7.23.2010

Teacher Training: Week 6

This past week has been the week of modifications.  We have been asked to use modifications in our practice all week long, in every class we take.  It's been difficult, frustrating to have to constantly be thinking about what the modifications are for every pose, but helpful toward developing compassion for the beginner and understanding of what if feels like to do the practice on your knees, both literally and figuratively.

Taking all the modifications in class has been quite the ego-buster for me.  I've been laying my mat in the back rows, so as not to confuse or entertain the other practitioners, who are under no obligation to modify and would probably wonder what the hell I'm doing if I were to take a front-row spot.  Also, I've found that the practice with modifications does not draw my awareness into my body because the sensations I seek are lacking, so I have found myself looking around the room in classes, watching the teacher or peaking at other students.  I tried to overcome this distraction by focusing more on basic alignment points and, of course, the breath, breathing extra loud and strong to build the heat that my muscles weren't providing.  It worked, sort of.  The breath certainly helped me to find a rhythm, and I think it may have helped others.  I've been told that my loud breath is helpful in a class, people seem to feed from it energetically.  When it really gets going I sometimes hear it echoed from points across the room.  It's a beautiful thing... sort of a call-and-answer, an energetic embrace.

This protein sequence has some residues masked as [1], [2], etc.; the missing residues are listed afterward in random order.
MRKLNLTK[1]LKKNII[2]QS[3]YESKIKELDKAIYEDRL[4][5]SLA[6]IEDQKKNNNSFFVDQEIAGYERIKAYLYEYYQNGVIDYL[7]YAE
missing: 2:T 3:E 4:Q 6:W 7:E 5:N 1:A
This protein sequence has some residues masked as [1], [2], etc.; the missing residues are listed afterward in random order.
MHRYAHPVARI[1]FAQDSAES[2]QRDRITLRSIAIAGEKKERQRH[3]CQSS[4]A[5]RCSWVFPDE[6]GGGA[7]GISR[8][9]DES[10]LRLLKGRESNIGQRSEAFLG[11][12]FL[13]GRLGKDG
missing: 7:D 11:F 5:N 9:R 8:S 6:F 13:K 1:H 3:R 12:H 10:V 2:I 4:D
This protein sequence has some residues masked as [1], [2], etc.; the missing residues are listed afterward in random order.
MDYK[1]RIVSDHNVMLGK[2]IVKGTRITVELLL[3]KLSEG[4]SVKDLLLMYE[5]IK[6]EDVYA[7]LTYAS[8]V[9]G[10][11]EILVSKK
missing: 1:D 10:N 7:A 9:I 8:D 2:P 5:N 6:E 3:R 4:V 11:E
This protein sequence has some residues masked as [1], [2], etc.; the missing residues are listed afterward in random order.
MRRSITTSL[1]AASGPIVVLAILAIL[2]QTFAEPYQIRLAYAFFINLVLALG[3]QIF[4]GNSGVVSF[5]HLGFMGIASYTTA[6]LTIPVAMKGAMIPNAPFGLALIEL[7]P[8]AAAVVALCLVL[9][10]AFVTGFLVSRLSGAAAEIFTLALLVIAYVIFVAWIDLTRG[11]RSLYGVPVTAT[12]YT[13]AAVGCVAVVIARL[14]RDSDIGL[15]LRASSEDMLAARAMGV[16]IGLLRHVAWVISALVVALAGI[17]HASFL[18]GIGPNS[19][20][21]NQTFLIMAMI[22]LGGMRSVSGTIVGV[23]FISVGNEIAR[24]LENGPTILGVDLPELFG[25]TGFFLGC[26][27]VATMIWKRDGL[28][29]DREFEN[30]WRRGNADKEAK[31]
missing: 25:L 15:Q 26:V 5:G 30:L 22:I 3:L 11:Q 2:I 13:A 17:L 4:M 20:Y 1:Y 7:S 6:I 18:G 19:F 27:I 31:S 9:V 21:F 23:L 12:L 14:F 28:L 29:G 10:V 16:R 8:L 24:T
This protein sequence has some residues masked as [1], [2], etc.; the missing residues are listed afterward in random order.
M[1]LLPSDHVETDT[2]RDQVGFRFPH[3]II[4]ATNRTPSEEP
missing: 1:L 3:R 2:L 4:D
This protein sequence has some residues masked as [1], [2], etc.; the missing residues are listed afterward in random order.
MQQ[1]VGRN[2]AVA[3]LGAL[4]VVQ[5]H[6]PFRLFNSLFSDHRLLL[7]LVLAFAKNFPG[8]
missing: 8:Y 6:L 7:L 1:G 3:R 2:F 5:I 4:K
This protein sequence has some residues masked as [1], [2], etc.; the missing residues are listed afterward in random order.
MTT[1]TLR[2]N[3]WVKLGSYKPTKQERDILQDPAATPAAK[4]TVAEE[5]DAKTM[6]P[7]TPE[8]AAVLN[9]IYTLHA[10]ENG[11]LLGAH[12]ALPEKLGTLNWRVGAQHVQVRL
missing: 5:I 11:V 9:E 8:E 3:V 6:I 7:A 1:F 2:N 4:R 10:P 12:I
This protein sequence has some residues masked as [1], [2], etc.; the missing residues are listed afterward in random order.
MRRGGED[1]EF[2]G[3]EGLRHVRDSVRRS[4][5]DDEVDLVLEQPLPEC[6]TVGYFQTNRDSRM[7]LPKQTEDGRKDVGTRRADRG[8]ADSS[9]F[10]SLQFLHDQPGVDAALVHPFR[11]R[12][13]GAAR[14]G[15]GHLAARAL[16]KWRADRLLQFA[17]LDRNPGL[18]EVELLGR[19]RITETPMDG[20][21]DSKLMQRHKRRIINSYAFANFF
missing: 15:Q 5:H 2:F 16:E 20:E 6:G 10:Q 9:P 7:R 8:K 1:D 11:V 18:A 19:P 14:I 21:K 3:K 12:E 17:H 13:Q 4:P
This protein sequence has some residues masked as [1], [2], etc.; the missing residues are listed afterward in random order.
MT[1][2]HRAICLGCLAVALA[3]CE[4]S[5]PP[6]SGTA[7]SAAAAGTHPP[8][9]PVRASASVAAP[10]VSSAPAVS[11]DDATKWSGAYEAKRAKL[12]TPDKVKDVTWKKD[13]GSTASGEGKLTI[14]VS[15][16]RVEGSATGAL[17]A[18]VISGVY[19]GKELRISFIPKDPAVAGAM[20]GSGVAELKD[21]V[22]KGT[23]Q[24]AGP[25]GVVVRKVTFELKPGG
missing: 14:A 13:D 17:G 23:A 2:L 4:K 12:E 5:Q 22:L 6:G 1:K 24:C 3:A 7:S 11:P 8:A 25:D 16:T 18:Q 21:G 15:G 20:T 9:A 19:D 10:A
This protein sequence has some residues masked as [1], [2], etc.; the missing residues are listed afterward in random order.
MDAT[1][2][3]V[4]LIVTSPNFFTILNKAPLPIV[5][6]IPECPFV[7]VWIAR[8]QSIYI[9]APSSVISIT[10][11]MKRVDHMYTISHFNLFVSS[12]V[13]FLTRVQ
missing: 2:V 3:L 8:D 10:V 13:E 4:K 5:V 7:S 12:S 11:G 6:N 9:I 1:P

But yesterday, I went to a class in the evening, and I just couldn't take it any more.  This week has been a stressful one, and I really needed to wring that tension out.  I did not modify.  I practiced with straight legs, floating arm balances, and full binds... and it was glorious.  None of the other teacher trainees were there, so I felt okay about not taking the modifications, in spite of our assignment.  I rationalized the choice with the fact that my misbehavior wouldn't be influencing anyone else.  The teachers at the studio are aware of the "all modifications, all the time" rule for the trainees this week, but she let me go on with my bad self.  Maybe she sensed my need for a good sweat.  I was grateful.

As for the life intensive this week, simplification was the word.  Simplify and modify, break it down to the essentials.  This was a difficult task for me, since I'm already on a pretty tight budget and minimalism has been a pursuit of mine for some time.  I had to think hard about what else I could cut out.  I came up with a few things:  beer and wine, blogging (both writing and reading), and food (though not entirely, of course).  Cutting out the drinks was easy -- can't really afford it right now, anyway.  I simplified my meals, cutting out unnecessary ingredients, and tried to cut out snacking entirely, limiting my diet to three meals a day, supplemented by a piece of fruit if energy started running low.  As for the blogging, I limited my reading to once a day, and actually went a whole day without reading other blogs or checking on my own blog once (which doesn't happen often).  I did attempt to write a few posts during the week, but they just weren't coming to me quickly enough, so I decided to use the time some other way.

We are currently reading A New Earth by Eckhart Tolle;  finally, a book written in language beyond a 4th grade reading level.  I was apprehensive about this one, seeing as how it's got Oprah's Book Club stamped on the cover, but I'm actually really intrigued by Tolle's ideas about identity, humanity, and the collective consciousness.  We're meeting tonight for a class, followed by a book discussion.  I'm looking forward to delving into our interpretations.

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